Indian Mutiny at
Pictures by JJ, Game Report by Mr Steve.
Scale : 28mm
Rules: The Devils Wind, Rules for Wargaming Battles from the Indian Mutiny
Game organiser and Figures: Chas and probably someone else, I wasn't really paying attention.
|Mutineers (sorry, that should read Heroic Defenders of Liberty) occupied a small village and barricaded the hell out of it|
As it was the first time most of us had used these rules two battles were arranged , first there would be a smaller skirmish style game with limited forces so that people could get to grips with movement, firing, casualties and morale etc. The longer the Mutineers could hold back the British then the more time would be earned to allow the main force to erect defences for the second game later.
Frankly not much happened in the first game and as we quickly mastered the necessary rules we moved on to the bigger bash.
In the main game the Mutineers (sorry, that should read Heroic Defenders of Liberty) occupied a small village and barricaded the hell out of it , we also had two guns which we sited in the centre of the board and some cavalry that did what all cavalry do and that’s look pretty and do nothing.
|Cavalry that did what all cavalry do and that’s look pretty and do nothing|
|The serene centre units so beautifully coordinated were now adding large dash’s of red to their ensemble through the judicious application of large cannon balls|
The serene centre units so beautifully coordinated were now adding large dash’s of red to their ensemble through the judicious application of large cannon balls helpfully supplied by the Mutineers artillery, the peaceful and calming effect of their uniform choice didn't appear to be working but fortunately they did have a lot of “Pluck” (its what the rules call morale) so they held on.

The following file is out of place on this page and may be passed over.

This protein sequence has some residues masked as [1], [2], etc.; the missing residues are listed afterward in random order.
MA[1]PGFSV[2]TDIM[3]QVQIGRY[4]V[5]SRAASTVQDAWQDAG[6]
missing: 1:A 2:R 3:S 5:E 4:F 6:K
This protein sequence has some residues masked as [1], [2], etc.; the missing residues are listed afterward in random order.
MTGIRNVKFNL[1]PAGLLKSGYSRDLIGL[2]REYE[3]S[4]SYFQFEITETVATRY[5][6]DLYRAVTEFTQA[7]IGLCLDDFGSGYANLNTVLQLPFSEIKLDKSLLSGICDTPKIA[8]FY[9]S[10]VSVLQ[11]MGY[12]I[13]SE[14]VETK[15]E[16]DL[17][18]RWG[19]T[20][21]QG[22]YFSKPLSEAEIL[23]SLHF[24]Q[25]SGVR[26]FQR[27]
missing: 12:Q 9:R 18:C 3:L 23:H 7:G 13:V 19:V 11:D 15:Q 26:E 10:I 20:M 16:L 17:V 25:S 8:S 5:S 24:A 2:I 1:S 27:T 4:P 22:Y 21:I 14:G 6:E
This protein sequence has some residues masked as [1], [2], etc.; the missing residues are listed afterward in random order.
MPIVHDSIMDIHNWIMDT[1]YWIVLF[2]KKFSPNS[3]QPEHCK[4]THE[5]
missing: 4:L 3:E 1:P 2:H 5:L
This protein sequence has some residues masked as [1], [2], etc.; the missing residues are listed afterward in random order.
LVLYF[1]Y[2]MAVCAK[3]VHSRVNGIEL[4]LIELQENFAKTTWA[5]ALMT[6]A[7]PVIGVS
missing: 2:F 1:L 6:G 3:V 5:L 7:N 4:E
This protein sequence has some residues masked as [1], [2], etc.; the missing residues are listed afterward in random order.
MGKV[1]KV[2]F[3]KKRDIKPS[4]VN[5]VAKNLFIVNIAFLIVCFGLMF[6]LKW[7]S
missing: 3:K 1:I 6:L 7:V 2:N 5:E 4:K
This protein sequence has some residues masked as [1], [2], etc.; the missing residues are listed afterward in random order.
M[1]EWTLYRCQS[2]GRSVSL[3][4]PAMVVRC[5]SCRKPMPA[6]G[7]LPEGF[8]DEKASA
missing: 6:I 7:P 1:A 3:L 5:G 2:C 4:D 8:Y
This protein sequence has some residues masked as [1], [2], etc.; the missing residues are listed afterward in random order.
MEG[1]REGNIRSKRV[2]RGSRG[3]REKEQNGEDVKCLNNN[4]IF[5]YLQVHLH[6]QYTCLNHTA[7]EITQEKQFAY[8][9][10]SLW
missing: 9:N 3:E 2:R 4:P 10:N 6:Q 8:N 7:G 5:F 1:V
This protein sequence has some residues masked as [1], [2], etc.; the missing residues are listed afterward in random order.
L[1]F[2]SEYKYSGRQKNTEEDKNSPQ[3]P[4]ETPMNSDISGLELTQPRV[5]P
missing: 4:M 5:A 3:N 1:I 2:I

|Sepoys with “Heroic Chaps” who were tagging along, “just to help out, don’t you know, what, Pip Pip “|
After two hours the game was over, the Sepoys were falling back, unable to shoot away their enemy and there was no point in trying, instead, to go in with the bayonet, the centre was holding but now having to stand a lot further apart to occupy the same ground, the British left was closing on the village but very thinned out and it looked unlikely they would be able to force out the indigenous population.
We all agreed that the best option for the British would have been to have sat just outside musket range and shot us to bits with their rifles therefore forcing us to come out and advance on them, whereupon we would have been mowed down.
These rules are ideal for an evening’s game when you only have 2-3 hours available and not really suited for a club afternoon with plenty of time despite the large forces we had on the table.
So after we had packed up we had to decide what to do next as it was still only mid afternoon, we could either watch our colleagues play their games, go home and help the wife with the shopping or go to the pub. Pint please!
My search for a decent set of Anglo-Sikh rules goes on.